“The vibe around the (Phoenix) group is really positive still. Obviously, we’ve had two losses in a row after starting the season 3-0. Covid has had different things shine the light on us a little bit which we’ve had to deal with. One thing we’ve always kept together as a group is just no excuses and we’ve got to find a way.

“Every team is going to have challenges throughout the year with this pandemic and other things that happen in the course of the season. We’re staying together as a group, and we really enjoy each other’s company. We’ve got a great team. I really do believe we’ve got 10-12 guys on our roster that could potentially start on any other team and I think we’re really deep.

“Our talent is there, we’ve got great guys as well and our culture is great. Whilst we’ve had two disappointing losses in a row (against the Sydney Kings on December 18 2021 and Brisbane Bullets on January 15 2022), whether that would be COVID dependent or not, we just really want to make sure we are getting back on the bike this week against Tasmania and putting our best foot down again.”

“We’ve been playing a really great style. We’re high paced and high tempo. The fans are loving the way we are playing. We’ve just got to tidy up a few things internally. On game day defensively, making sure we’re locking in and on the other end, executing and having less turnovers.

“It’s great to be back out there for sure. A few of the boys are kind of hurting in the lungs a little bit but I think we’re all ok, all in all. I think the rhythm and timing after having a month off is obviously a little difficult but, it’s no excuse. We still expect to come out and play a great game. We’re professionals and we train everyday still. With the interruptions, we still feel like we should have come out and have a better performance but it’s definitely difficult when you’ve had time off.

“It’s a really important point especially as athletes, just as an athlete in general. It’s important to have that life balance and not overwork yourself. We do train really hard and trainings a really important part of what we do in preparation. You do want to get a good amount of training load in as an important aspect. There’s also that balance as well where you’ve got other things outside of basketball whether that’s family, friends and other stuff that is really important about keeping you mentally locked in.”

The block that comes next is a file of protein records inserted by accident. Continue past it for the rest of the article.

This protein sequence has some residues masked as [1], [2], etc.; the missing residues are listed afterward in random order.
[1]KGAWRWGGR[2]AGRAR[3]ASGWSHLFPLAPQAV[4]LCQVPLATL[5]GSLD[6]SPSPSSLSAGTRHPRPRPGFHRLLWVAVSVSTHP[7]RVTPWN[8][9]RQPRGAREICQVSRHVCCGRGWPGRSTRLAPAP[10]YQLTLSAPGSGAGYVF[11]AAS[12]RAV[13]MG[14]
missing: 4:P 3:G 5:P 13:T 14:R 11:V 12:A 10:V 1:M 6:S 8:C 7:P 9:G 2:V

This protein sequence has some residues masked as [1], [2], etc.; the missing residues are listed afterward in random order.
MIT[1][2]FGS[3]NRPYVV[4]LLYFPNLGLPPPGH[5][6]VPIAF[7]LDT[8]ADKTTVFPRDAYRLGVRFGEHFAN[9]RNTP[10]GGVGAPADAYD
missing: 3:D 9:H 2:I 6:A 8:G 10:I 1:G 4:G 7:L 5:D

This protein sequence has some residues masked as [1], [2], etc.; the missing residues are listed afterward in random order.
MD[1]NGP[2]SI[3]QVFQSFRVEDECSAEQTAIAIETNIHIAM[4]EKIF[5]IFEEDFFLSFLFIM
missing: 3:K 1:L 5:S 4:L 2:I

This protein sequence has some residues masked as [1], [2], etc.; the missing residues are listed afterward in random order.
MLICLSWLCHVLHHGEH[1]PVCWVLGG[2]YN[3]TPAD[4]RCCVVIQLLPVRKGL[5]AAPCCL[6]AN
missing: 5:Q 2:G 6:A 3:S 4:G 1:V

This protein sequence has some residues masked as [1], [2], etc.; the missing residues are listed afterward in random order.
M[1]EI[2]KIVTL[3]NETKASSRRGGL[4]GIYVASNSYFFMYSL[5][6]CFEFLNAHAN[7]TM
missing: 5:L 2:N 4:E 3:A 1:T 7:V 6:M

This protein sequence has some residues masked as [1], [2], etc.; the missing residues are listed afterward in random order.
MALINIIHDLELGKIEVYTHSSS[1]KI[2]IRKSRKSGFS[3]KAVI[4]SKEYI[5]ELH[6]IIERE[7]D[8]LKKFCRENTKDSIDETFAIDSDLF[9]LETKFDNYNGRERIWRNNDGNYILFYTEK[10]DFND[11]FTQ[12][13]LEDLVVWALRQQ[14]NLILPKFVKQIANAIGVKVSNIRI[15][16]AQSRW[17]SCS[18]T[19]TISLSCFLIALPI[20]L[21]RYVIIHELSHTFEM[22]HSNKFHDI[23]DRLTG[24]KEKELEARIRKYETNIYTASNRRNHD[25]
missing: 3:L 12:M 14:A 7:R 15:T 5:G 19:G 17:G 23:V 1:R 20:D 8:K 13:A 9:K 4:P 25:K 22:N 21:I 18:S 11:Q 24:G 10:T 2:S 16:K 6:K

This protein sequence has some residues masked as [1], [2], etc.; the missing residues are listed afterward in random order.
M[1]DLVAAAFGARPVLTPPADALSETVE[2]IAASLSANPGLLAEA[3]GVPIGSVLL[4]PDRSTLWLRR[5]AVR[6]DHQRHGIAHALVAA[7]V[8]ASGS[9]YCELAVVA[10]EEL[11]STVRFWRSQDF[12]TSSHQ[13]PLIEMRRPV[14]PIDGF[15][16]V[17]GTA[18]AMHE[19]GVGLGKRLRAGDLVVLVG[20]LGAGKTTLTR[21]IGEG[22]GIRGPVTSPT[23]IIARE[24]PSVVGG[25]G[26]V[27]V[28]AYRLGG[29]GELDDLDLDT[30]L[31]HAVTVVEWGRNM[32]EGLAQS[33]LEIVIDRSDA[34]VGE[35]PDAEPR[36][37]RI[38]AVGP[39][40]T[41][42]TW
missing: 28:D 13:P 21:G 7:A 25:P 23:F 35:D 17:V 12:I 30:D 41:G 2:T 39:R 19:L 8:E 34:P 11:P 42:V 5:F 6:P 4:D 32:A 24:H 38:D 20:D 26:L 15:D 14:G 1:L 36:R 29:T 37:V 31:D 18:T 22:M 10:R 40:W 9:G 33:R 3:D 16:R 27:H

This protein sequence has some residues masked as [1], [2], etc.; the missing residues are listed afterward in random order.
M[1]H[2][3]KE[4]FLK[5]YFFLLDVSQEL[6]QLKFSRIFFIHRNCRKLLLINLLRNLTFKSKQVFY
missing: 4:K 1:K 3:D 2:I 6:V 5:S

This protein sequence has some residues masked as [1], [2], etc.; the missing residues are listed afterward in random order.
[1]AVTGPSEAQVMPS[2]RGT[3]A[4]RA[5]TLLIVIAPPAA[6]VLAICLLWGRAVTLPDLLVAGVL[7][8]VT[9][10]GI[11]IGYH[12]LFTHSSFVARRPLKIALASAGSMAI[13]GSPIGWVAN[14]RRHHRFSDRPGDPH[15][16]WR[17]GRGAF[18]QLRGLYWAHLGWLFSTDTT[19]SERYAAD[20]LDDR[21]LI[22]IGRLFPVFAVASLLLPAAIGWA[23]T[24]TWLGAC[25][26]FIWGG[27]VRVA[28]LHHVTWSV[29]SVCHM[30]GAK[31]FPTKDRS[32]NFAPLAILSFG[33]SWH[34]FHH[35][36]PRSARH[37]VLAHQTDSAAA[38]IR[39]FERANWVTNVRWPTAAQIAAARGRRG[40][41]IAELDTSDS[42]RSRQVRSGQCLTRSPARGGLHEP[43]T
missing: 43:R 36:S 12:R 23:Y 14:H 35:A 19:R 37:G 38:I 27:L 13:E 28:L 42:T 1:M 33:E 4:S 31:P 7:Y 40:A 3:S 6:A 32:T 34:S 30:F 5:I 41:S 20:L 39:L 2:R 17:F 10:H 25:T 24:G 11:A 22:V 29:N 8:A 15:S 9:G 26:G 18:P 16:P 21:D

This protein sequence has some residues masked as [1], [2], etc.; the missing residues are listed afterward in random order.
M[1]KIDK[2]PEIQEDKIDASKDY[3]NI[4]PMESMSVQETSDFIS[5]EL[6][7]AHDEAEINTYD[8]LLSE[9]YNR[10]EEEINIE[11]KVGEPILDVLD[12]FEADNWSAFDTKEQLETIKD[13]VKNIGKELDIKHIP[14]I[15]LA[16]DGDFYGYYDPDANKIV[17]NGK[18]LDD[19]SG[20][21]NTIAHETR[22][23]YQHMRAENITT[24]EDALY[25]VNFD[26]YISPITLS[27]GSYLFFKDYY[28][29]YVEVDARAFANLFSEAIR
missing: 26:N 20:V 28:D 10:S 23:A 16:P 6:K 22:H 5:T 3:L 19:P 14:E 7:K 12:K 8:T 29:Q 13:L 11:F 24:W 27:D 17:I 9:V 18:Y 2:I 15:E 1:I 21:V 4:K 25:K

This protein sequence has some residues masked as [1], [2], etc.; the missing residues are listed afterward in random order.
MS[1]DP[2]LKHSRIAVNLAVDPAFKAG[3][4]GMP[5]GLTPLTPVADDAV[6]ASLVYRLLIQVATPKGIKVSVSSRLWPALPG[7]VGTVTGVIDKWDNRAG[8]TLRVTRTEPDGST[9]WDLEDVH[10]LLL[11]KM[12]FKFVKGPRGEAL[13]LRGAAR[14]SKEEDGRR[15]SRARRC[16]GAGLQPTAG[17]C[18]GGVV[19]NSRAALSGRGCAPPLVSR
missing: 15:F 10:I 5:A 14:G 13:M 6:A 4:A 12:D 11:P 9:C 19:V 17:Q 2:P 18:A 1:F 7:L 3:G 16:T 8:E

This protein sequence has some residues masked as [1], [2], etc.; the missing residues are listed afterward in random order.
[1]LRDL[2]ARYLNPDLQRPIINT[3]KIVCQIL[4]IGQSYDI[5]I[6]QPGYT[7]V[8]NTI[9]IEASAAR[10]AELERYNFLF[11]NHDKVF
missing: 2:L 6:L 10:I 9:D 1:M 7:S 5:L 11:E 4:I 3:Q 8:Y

Being named captain, goals for rest of season, and enjoyment of the team environment

With Adnam being in his third season at the Phoenix, he shares what it means to be captain of the side, his goals for the rest of the season, and the enjoyment of being in a team environment.

“It’s been amazing to be recognised,” he said. “For me, being recognised by my peers and coaching staff really means a lot to me. I’m also really lucky to have a lot of great leaders on the team. We’ve got Creeky (Mitch Creek), Rowdy (Ryan Broekhoff), Glizzo (Cameron Gliddon), lots of guys who have experience of leadership. That really helps my role and makes it a lot easier.

“I’ve really relished that opportunity and I just want to be really that ‘bring the energy’. I want to do the same things that I’ve been doing in my career that’s got me to this point and haven’t had to change anything that dramatically. I’ve been recognised for the work I’ve done and I want to keep doing those things and want to hang my hat on being the first in the gym and always someone that guys can talk to on and off court things.

“With our style of play, it’s just holding guys accountable and making sure we’re playing the right way and holding ourselves responsible on and off the court. I’m just trying to lead the club more than anything in the right direction. We are a new club and any way I can help from a playing perspective and to push the club further and keep growing this fan base and community we have in the south east is definitely my intentions as captain.

“It’s bit cliché in a way but winning the championship is 100 per cent on the forefront of my mind. As a leader, to lead a team to a championship would be incredible and that’s something I want personally. That requires everyone on our team to be at their best. That for me is my personal goal. Theoretically, playing for the Boomers is number one for me as well.